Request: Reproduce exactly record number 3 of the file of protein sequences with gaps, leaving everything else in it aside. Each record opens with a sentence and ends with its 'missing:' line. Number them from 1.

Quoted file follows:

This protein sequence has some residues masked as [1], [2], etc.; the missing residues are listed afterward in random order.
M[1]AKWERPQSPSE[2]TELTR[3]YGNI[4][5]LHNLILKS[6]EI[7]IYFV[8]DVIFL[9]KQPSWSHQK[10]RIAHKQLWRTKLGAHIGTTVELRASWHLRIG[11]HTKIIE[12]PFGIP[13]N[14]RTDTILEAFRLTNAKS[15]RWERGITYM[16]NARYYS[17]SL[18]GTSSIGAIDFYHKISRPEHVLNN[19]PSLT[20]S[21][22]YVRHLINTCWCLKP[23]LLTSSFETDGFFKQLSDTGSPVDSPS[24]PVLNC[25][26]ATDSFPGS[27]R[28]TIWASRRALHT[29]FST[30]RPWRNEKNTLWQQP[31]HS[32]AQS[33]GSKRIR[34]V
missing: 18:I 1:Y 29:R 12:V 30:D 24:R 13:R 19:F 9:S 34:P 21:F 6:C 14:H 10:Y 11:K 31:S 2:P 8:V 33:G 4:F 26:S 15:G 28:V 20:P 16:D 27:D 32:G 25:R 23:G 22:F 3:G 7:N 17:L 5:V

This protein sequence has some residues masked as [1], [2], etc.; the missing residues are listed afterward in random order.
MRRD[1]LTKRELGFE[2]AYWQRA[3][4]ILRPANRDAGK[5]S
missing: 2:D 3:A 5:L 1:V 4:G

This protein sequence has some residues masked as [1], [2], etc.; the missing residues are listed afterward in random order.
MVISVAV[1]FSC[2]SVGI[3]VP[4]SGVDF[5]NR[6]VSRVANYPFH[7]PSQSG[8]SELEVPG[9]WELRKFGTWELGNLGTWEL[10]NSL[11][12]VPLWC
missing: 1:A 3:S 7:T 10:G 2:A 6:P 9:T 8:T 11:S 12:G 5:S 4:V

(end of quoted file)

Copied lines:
This protein sequence has some residues masked as [1], [2], etc.; the missing residues are listed afterward in random order.
MVISVAV[1]FSC[2]SVGI[3]VP[4]SGVDF[5]NR[6]VSRVANYPFH[7]PSQSG[8]SELEVPG[9]WELRKFGTWELGNLGTWEL[10]NSL[11][12]VPLWC
missing: 1:A 3:S 7:T 10:G 2:A 6:P 9:T 8:T 11:S 12:G 5:S 4:V